In Getting to the basics

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A few keywords and a Google search later, you can easily find yourself sorting through numerous perspectives, theories, opinions, and interpretations.  You can click on a few of those links or spend your entire day tracking down just the right insight to help you understand the difference, and I would argue you are probably still no closer to creating a plan to manage your brand and market your company’s products or services.  Why say such a thing?  Because the small business owner of today rarely has the ability to take a day off or go out for lunch, much less dive into the full time job of managing their company’s brand and launching multi-channel marketing campaigns to sell products and services.

Hmmm….maybe there is another way.

Here is the good news. There are some simple, cost effective solutions that you can integrate into your business to help you create or manage your brand and launch marketing campaigns to help increase sales and customer loyalty.

For today, let’s start with the important building blocks of understanding the differences between branding and marketing.  I will also drop some suggestions that you can take today to get a step ahead in brand management and marketing.

What Is A Brand?

Simply put, your brand is your identity.  Jeff Bezos was asked about branding and replied, “A brand for your company is like a reputation for a person.  You earn reputation by trying to do hard things.”  I like the way Jeff put it because it connects brand to reputation and that connection is where you make your brand work for you, assuming your reputation is a good one.

Is My Brand Really Just My Logo?

Absolutely not. A brand goes way beyond logo. However, if you are asking this question, you are correct in connecting your logo to your brand.  Consider your logo the visual expression of your brand. Your brand is the largest asset your company has, both on your balance sheet and in your company’s valuation.

If you are starting a new company or deciding on a logo for the first time, remember to pick a name that is easy to pronounce and spell.  I have met so many entrepreneurs that came up with witty or personal company names that later create confusion with their clients. Also, be cautious if you’re picking your company’s new name to match a cool domain name that is available.  Most entrepreneurs have learned how difficult it can be to find a URL and thus have incorporated with a company name that is some variation of the name they originally wanted for their new company.  The bad news is that using variations or word play can create confusion, which is the opposite of what you want. Don’t miss business opportunities because people could not find something as basic to your brand as your name.

Once you have decided on your company name you can turn your attention to the business of choosing a logo. There are experts who will tell you there are anywhere from three to six different type of logos. Don’t let the varying perspective scare you into thinking you can’t handle this for your small business. Here is the simple breakdown.  You can create a logo with a design (commonly referred to as an icon logo) or you can use one with your name (commonly referred to as a watermark logo).  Yes, you can combine an icon with your company name as well.  The key thing is to find something that resonates with the identity you want to create for your company. How do you make sure something “resonates” without spending extra money on research and analysis?  There are some basic practices that Entreprenuer.com did a good job of compiling and explaining. If you’re in the market for a logo, invest the time to understand your options.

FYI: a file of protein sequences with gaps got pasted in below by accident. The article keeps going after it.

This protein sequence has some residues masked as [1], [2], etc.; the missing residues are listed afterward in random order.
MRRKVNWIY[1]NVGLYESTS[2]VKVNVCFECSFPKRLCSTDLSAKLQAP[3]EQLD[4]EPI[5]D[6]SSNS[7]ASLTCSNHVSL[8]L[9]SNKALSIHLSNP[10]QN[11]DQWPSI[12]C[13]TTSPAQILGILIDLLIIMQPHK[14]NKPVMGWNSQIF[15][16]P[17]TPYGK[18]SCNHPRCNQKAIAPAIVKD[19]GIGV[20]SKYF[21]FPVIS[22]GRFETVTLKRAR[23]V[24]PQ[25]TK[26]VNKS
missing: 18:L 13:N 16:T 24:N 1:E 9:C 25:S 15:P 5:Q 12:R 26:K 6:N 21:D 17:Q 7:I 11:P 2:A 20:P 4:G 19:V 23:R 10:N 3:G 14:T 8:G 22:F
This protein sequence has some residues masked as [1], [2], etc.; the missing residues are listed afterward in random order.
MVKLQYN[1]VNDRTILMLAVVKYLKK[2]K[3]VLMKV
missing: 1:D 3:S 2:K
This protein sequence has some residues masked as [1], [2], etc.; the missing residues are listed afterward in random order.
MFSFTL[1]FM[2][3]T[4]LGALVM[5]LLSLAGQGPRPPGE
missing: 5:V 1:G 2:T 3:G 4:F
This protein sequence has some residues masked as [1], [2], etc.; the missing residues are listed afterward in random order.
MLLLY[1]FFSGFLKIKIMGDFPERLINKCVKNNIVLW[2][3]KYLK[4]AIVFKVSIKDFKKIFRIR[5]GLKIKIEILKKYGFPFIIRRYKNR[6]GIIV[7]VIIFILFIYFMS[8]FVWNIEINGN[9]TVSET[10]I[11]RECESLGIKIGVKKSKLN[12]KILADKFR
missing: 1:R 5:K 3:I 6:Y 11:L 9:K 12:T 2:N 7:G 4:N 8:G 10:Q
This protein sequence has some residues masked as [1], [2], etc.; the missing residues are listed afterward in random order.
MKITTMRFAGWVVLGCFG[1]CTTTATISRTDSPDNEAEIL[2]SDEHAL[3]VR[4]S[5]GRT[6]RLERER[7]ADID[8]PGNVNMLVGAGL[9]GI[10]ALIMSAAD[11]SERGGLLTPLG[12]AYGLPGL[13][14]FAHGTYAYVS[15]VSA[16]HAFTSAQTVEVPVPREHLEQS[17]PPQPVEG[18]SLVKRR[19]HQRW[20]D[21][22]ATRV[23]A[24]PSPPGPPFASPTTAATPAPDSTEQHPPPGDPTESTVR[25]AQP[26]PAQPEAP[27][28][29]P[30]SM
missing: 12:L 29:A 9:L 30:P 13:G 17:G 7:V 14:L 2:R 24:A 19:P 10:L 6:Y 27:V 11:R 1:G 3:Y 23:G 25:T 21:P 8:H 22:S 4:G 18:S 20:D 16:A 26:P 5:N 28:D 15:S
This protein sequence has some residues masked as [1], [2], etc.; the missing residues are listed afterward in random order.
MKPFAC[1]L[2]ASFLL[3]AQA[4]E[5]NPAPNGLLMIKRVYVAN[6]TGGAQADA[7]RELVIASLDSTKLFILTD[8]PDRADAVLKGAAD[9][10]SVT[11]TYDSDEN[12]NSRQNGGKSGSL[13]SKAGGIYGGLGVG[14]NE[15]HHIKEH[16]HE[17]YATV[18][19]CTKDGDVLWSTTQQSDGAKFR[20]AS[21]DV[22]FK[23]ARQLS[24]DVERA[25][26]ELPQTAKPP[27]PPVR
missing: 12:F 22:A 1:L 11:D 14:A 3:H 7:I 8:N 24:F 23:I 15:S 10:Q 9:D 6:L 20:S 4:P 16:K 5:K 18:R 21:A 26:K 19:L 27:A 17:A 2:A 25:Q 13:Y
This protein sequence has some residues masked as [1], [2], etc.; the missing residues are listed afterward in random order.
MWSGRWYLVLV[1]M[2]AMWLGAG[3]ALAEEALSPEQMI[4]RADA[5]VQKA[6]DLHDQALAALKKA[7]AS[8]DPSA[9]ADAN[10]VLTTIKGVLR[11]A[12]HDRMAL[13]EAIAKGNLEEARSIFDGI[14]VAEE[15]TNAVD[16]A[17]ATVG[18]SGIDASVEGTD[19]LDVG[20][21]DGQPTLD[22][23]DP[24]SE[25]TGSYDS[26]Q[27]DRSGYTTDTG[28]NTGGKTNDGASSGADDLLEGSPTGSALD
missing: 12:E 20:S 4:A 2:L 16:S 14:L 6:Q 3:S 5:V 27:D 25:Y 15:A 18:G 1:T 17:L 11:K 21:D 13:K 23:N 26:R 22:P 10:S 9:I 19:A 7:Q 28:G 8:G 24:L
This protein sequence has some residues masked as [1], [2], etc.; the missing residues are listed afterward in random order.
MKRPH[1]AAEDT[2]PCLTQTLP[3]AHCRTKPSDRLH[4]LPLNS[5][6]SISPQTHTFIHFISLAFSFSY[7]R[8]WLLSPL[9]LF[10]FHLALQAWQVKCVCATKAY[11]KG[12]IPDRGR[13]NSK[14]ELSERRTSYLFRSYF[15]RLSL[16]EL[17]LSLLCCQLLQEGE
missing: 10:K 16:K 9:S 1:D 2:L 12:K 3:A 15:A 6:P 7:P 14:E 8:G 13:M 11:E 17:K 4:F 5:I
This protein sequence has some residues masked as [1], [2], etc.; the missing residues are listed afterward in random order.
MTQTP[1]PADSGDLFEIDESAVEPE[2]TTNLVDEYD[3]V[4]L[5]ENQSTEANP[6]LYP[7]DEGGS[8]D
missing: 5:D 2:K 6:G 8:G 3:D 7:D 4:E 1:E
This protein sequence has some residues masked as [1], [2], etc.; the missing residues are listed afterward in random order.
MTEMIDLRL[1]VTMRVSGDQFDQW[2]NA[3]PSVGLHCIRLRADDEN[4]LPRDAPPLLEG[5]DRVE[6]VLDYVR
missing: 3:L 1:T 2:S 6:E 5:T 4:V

Start Early And Stay Focused On Your Brand

Since you are building your reputation as you build your brand, you can likely see the importance of starting early and making the focus on brand management a constant part of your responsibilities as a small business owner. Given how social customers are today, I must slow down here and address briefly the connection between social media and your brand.

The good news is you can build brand awareness quickly using social media sites like Facebook, Yelp, and Twitter.  The bad news is if you don’t manage your social media channels with the customer’s experience top of mind, you run the risk of having a bad post that prospective customers see when shopping.  Remember, consumers are smart, savvy, and connected.  Consider Belle Beth Cooper’s article in Fastcompany.com that, among other cool facts, reported that 25% of smartphone owners ages 18-44 say they can’t recall the last time their smartphone wasn’t next to them. This means customers can respond to a customer experience immediately.